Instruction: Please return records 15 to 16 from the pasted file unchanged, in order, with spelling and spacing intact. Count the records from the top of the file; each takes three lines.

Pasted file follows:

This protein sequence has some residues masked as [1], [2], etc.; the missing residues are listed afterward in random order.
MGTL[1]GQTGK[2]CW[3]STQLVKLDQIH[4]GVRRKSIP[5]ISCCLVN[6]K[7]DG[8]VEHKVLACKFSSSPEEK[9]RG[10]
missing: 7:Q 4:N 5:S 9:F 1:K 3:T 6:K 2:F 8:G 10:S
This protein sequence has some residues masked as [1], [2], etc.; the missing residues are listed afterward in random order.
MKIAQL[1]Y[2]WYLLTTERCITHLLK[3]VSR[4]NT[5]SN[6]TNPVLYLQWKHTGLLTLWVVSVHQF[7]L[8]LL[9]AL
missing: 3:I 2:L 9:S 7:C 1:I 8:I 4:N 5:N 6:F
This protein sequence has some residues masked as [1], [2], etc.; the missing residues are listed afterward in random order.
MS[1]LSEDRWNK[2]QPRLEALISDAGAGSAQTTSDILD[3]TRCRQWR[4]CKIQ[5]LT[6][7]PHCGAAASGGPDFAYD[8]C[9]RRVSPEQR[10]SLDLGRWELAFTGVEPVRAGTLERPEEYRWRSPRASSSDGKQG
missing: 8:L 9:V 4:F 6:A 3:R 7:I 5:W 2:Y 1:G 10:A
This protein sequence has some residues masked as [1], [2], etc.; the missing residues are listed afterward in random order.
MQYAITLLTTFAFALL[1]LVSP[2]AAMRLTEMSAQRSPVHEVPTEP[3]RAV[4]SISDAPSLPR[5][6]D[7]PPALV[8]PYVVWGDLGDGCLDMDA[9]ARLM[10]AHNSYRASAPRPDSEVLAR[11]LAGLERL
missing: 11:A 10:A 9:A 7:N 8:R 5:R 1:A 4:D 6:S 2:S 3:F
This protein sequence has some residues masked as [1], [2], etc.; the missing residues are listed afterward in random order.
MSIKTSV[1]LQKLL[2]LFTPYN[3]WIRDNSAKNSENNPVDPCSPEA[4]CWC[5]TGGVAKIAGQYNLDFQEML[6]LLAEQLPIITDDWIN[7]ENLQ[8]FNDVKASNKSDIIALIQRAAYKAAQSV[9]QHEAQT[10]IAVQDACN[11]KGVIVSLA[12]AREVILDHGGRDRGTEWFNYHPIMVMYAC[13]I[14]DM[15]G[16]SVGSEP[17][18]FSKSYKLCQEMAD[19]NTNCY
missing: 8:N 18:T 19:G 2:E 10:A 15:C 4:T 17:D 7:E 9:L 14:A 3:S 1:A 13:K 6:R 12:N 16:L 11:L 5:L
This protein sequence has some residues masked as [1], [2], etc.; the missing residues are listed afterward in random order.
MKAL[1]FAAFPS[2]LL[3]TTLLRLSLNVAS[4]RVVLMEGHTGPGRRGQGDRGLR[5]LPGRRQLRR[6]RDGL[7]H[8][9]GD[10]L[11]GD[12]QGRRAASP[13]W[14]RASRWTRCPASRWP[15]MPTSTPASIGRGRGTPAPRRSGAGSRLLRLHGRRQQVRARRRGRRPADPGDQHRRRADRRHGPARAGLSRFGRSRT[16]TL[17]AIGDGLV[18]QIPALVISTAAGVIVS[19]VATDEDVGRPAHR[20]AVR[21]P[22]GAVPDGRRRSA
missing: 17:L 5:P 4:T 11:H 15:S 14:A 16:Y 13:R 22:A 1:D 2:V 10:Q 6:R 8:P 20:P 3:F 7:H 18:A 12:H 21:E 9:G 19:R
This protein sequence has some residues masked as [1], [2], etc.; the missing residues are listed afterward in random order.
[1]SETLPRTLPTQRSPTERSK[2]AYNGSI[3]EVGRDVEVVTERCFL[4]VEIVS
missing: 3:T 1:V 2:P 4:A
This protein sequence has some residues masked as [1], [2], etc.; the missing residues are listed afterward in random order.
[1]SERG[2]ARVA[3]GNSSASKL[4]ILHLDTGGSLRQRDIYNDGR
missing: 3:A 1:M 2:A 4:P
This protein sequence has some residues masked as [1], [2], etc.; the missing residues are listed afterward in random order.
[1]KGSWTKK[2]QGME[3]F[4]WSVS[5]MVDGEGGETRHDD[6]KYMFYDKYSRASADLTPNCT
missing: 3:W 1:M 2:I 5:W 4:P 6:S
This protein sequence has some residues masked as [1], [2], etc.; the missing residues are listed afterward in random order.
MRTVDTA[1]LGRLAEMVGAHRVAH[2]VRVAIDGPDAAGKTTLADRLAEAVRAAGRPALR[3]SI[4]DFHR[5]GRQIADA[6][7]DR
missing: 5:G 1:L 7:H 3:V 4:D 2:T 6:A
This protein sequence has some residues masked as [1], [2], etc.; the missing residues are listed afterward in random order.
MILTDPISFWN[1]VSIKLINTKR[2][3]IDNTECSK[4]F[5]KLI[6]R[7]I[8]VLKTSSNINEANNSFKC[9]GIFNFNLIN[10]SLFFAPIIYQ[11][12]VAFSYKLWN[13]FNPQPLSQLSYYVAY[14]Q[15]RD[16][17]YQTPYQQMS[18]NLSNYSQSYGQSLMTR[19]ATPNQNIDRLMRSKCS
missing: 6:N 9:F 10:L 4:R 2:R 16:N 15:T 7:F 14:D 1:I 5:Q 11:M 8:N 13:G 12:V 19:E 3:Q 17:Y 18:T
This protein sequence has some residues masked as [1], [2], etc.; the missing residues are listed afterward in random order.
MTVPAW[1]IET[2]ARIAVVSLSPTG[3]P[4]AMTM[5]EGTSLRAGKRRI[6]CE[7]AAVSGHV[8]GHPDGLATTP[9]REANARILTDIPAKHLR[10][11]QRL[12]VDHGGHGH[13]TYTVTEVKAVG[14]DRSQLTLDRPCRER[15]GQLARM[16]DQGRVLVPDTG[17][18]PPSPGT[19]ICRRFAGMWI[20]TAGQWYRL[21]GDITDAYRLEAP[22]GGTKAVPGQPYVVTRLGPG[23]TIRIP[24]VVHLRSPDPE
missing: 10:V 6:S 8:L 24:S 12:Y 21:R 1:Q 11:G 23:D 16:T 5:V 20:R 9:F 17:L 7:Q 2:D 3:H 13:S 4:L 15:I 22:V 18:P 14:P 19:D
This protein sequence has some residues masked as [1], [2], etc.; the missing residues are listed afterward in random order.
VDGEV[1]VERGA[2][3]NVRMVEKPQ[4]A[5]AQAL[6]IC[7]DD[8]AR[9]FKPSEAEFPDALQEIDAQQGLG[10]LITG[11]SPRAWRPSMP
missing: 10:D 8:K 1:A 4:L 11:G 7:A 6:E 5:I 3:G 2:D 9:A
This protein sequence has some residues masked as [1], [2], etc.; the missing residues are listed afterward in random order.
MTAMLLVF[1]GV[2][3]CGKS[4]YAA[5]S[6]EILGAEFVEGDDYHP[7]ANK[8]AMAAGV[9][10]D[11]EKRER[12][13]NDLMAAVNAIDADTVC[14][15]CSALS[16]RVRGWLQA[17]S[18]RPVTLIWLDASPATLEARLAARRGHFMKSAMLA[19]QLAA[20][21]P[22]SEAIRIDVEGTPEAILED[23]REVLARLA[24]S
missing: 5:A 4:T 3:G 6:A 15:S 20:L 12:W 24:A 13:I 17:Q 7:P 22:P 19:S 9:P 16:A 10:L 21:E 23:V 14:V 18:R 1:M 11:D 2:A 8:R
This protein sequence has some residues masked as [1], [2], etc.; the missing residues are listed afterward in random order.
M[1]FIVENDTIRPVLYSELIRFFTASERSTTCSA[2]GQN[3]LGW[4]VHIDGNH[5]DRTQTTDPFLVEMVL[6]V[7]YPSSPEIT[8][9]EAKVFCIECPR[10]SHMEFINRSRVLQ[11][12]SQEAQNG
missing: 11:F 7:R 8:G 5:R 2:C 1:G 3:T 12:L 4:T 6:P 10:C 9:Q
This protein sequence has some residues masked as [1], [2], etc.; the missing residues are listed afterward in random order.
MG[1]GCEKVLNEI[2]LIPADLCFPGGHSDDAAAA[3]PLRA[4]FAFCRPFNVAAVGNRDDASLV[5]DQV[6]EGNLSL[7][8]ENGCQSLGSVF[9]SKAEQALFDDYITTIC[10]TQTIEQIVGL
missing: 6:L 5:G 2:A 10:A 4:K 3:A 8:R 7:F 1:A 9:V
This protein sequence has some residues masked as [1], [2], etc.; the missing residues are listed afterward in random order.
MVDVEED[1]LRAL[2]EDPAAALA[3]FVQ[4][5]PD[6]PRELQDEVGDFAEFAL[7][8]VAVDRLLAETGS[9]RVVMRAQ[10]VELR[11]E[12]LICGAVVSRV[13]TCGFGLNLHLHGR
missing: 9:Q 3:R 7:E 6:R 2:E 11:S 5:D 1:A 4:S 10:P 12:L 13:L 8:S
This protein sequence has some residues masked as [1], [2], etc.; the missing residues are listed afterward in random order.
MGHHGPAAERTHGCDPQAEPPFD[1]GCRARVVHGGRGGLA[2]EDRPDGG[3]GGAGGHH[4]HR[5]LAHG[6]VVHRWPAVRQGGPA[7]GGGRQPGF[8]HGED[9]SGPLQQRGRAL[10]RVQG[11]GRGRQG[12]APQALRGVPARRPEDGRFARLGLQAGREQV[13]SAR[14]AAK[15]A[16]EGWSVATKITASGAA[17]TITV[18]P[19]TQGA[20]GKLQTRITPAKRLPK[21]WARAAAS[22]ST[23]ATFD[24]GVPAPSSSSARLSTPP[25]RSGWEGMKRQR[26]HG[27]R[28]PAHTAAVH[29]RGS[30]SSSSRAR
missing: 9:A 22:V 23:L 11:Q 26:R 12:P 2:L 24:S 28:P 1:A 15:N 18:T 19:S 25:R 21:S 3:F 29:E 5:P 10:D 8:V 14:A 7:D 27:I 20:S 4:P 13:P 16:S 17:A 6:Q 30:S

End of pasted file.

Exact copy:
This protein sequence has some residues masked as [1], [2], etc.; the missing residues are listed afterward in random order.
M[1]FIVENDTIRPVLYSELIRFFTASERSTTCSA[2]GQN[3]LGW[4]VHIDGNH[5]DRTQTTDPFLVEMVL[6]V[7]YPSSPEIT[8][9]EAKVFCIECPR[10]SHMEFINRSRVLQ[11][12]SQEAQNG
missing: 11:F 7:R 8:G 5:R 2:C 1:G 3:T 12:L 4:T 6:P 10:C 9:Q
This protein sequence has some residues masked as [1], [2], etc.; the missing residues are listed afterward in random order.
MG[1]GCEKVLNEI[2]LIPADLCFPGGHSDDAAAA[3]PLRA[4]FAFCRPFNVAAVGNRDDASLV[5]DQV[6]EGNLSL[7][8]ENGCQSLGSVF[9]SKAEQALFDDYITTIC[10]TQTIEQIVGL
missing: 6:L 5:G 2:A 10:A 4:K 3:A 8:R 7:F 1:A 9:V